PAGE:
by Charles Goldfarb, MD
A Wrist Sprain
seems like such an innocent diagnosis. And I would expect that almost every possible wrist injury has been called a Wrist Sprain
at some point.
The classic Wrist Sprain
patient in my office is the teenager who comes in about 2 months after the high school football season is over with a wrist that is still sore. The story is predictable- a fall during a game and immediate pain in the wrist. The parents and the trainer do not notice any real deformity and only a little or no swelling. The pain gets better fast. And the player returns to playing football. But the pain never quite goes away completely. The pain lingers and eventually he finds his way to my office. Unfortunately, this all-too-common situation is rarely a Wrist Sprain
may not actually be a sprain.
The definition of a sprain is an injury to a ligament around a joint. More information can be found here
. Ligament injuries are a big part of sports medicine because every single joint is stabilized by a ligament. When an ankle is twisted or an elbow is dislocated or a knee is 'blown out', these are all ligament injuries. It is impossible to read the sports section of the local newspaper or scan through the sports sites on the Internet without reading about a sports star with a ligament injury. The injury occurs when a force is placed across the joint and the liagment is needed to stabilize the joint. If the force is too much, the ligament (or ligaments) tear.
The wrist is different than some of the other joints because many injuries around the wrist are not actually sprains. But occassionally, a Wrist Sprain
may really be just that- a ligament injury to the wrist. The classic wrist ligament injury is to the scapholunate ligament. An injury to the scapholunate ligament is a serious injury as we, the hand surgeons, do not have a perfect treatment. Sometimes we can put sutures into the ligament and sometimes we can move ligaments around to support it. But often times, we do not have a perfect treatment. Other possible ligament injuries include the lunotriquetral ligament, the volar radiocarpal ligaments, and others.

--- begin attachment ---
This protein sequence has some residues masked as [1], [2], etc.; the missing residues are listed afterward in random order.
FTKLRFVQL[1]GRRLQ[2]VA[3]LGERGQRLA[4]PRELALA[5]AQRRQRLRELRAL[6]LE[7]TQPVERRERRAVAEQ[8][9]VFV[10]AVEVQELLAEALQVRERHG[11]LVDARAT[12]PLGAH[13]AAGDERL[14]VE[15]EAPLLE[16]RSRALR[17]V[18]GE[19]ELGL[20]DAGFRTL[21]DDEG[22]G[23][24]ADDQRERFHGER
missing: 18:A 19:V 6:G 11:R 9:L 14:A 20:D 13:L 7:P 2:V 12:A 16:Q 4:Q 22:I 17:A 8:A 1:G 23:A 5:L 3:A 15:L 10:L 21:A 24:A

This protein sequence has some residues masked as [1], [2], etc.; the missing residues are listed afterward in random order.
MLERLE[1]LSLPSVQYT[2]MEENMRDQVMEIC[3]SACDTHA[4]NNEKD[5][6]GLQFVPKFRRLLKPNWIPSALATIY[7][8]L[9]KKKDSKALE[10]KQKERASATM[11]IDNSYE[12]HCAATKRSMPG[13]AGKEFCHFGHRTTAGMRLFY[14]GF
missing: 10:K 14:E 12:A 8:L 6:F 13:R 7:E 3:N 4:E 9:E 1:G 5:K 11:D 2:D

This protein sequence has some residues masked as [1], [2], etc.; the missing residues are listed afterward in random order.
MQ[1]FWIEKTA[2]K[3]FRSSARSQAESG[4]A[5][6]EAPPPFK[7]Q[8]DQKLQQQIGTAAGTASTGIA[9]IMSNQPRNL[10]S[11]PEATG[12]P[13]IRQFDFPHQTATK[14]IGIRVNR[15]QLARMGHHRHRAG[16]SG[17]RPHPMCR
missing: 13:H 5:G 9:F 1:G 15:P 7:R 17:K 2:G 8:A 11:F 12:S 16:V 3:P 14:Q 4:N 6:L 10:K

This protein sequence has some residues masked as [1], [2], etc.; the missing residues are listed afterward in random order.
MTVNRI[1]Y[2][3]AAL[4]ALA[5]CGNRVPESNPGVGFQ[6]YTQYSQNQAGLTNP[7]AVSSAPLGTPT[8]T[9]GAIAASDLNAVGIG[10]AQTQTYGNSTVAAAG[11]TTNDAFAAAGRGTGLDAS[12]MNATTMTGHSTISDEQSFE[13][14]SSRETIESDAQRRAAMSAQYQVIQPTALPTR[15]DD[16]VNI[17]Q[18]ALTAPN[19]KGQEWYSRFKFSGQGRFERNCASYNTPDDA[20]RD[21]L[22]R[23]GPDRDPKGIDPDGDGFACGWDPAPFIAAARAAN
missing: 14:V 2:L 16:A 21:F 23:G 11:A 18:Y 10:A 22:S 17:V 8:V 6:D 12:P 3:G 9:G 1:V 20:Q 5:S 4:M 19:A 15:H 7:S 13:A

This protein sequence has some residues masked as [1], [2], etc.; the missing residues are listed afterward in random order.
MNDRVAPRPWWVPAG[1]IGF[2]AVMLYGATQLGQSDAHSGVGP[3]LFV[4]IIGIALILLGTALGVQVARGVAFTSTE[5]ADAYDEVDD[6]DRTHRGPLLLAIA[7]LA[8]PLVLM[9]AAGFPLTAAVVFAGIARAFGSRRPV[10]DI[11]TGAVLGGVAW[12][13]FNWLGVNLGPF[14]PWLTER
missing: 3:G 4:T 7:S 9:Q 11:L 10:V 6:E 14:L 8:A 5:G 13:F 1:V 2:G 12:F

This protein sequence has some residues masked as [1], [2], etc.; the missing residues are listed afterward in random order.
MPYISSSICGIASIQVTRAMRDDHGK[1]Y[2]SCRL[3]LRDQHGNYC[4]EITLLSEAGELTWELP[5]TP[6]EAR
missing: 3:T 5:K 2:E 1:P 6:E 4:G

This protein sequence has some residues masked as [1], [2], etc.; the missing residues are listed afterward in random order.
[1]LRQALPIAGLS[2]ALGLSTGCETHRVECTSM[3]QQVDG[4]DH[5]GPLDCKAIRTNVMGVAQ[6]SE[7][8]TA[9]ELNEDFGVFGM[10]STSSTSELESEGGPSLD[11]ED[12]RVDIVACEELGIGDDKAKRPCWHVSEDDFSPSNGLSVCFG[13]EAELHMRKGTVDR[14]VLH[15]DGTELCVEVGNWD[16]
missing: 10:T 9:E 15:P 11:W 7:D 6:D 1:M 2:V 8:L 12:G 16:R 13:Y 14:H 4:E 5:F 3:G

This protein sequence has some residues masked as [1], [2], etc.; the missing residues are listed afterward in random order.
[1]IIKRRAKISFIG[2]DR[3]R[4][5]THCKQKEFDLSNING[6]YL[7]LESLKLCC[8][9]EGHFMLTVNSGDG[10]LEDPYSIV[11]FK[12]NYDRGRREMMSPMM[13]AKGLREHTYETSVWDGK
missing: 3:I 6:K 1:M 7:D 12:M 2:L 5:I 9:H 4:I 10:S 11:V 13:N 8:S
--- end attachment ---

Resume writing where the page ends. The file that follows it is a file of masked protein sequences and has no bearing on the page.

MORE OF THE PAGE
One other common wrist injury is to the TFCC- the triangular fiborcartilage complex. The cartilage is similar to a ligament as it is a supporting structure on the pinky side of the wrist which provides support and stability in a way similar to the knee meniscus. Future blog posts will review each of these injuries.
The reason that the wrist is different from other joints is that because many patients labeled as having a Wrist Sprain
do NOT, in most cases, actually have a wrist sprain. Instead they often have a fracture of the bones around the wrist. Most common in this situation is a fracture of the scaphoid bone. Such patients may have some pain at the base of the thumb and they may have limited wrist motion. The proper diagnosis can be made with an x- ray although more advanced imaging (CT scan or MRI) may be required. Or the may have a radius fracture, an ulna fracture, or a fracture to one of the other bone is the wrist (the carpal bones). Here are two examples of a scaphoid bone fracture.
|The scaphoid bone is the wrist bone at the base of the thumb. The arrow marks the fracture.|
|A close up view of another scaphoid bone fracture.|
So a Wrist Sprain
may not really be a wrist sprain. It can also be a fracture or a cartilage injury. While not every patient with a Wrist Sprain
needs to see an orthopedic surgeon or a hand surgeon, if the pain lingers for more than 1-2 weeks, I would recommend that the patient see the pediatrician or the orthopedic specialist.